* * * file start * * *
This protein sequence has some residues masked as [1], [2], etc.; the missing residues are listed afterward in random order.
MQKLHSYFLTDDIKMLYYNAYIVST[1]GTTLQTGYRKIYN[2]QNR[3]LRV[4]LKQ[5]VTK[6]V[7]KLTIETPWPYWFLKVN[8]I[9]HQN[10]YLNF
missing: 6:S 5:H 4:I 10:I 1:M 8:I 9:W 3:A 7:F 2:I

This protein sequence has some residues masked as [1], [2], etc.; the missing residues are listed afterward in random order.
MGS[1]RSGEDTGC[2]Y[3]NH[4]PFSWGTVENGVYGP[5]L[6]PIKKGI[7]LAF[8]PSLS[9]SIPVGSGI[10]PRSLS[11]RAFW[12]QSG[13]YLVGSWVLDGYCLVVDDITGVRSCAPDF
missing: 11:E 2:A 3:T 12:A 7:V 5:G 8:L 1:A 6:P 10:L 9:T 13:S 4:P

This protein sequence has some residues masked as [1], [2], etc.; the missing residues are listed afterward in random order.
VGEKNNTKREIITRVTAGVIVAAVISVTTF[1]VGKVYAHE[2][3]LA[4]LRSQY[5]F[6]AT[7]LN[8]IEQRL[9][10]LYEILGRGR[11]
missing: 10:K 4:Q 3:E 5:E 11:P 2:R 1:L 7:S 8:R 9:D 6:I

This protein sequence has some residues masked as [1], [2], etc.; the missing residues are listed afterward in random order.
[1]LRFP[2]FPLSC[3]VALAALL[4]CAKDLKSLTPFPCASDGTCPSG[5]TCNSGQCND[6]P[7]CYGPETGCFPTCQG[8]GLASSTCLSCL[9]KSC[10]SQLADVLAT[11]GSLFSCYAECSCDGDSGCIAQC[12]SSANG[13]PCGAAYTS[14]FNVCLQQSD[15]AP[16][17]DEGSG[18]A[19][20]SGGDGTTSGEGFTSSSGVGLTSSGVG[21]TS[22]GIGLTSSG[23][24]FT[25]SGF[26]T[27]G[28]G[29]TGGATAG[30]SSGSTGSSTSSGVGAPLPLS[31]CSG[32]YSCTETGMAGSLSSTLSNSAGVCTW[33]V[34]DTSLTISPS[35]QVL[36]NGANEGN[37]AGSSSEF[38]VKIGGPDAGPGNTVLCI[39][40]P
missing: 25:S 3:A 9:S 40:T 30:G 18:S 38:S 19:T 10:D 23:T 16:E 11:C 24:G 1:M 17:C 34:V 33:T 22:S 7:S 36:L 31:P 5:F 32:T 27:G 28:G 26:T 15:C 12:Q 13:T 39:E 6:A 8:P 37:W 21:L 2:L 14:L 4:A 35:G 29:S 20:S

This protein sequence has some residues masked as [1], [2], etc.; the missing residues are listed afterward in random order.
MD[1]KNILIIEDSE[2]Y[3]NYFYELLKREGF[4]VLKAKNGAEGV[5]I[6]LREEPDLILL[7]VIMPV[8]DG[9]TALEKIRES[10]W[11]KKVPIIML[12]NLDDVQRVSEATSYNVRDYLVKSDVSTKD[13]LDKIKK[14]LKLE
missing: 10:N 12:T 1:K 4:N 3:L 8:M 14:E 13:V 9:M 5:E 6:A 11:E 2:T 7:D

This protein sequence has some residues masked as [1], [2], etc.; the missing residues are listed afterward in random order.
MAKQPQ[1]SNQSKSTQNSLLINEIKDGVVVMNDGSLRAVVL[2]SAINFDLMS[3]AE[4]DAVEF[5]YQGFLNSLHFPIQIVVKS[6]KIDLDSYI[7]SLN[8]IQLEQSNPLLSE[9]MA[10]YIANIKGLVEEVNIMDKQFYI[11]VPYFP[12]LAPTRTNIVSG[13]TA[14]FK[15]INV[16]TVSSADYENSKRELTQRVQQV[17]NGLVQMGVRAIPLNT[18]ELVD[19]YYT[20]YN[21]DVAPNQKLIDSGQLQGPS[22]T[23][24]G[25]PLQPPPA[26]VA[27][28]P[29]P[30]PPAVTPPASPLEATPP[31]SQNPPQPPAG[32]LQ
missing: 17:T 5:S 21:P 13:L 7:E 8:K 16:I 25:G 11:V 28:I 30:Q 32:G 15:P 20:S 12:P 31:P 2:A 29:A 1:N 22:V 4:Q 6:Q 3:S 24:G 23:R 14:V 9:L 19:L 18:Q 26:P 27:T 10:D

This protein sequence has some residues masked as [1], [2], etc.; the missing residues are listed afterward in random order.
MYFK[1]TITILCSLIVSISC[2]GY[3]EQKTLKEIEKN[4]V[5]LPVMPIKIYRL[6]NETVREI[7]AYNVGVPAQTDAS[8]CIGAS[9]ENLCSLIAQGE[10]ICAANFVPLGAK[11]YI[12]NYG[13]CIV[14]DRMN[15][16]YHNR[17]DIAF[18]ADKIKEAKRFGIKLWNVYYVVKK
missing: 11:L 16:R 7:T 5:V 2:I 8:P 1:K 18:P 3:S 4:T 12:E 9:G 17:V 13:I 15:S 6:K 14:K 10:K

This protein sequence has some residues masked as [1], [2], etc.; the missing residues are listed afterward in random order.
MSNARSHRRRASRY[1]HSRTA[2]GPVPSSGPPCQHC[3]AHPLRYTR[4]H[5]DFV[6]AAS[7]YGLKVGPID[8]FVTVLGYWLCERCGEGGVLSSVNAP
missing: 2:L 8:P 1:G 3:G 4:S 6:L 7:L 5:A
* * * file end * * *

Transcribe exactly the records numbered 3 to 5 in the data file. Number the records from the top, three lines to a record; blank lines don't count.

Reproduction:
This protein sequence has some residues masked as [1], [2], etc.; the missing residues are listed afterward in random order.
VGEKNNTKREIITRVTAGVIVAAVISVTTF[1]VGKVYAHE[2][3]LA[4]LRSQY[5]F[6]AT[7]LN[8]IEQRL[9][10]LYEILGRGR[11]
missing: 10:K 4:Q 3:E 5:E 11:P 2:R 1:L 7:S 8:R 9:D 6:I

This protein sequence has some residues masked as [1], [2], etc.; the missing residues are listed afterward in random order.
[1]LRFP[2]FPLSC[3]VALAALL[4]CAKDLKSLTPFPCASDGTCPSG[5]TCNSGQCND[6]P[7]CYGPETGCFPTCQG[8]GLASSTCLSCL[9]KSC[10]SQLADVLAT[11]GSLFSCYAECSCDGDSGCIAQC[12]SSANG[13]PCGAAYTS[14]FNVCLQQSD[15]AP[16][17]DEGSG[18]A[19][20]SGGDGTTSGEGFTSSSGVGLTSSGVG[21]TS[22]GIGLTSSG[23][24]FT[25]SGF[26]T[27]G[28]G[29]TGGATAG[30]SSGSTGSSTSSGVGAPLPLS[31]CSG[32]YSCTETGMAGSLSSTLSNSAGVCTW[33]V[34]DTSLTISPS[35]QVL[36]NGANEGN[37]AGSSSEF[38]VKIGGPDAGPGNTVLCI[39][40]P
missing: 25:S 3:A 9:S 40:T 30:G 18:S 38:S 19:T 10:D 23:T 16:E 11:C 24:G 1:M 17:C 34:V 33:T 22:S 7:S 36:L 31:P 5:F 32:T 27:G 28:G 26:T 15:C 12:Q 13:T 39:E 6:A 8:P 37:W 21:L 2:L 14:L 4:A 35:G 29:S 20:S

This protein sequence has some residues masked as [1], [2], etc.; the missing residues are listed afterward in random order.
MD[1]KNILIIEDSE[2]Y[3]NYFYELLKREGF[4]VLKAKNGAEGV[5]I[6]LREEPDLILL[7]VIMPV[8]DG[9]TALEKIRES[10]W[11]KKVPIIML[12]NLDDVQRVSEATSYNVRDYLVKSDVSTKD[13]LDKIKK[14]LKLE
missing: 10:N 12:T 1:K 4:N 3:L 8:M 14:E 13:V 9:M 5:E 6:A 11:E 2:T 7:D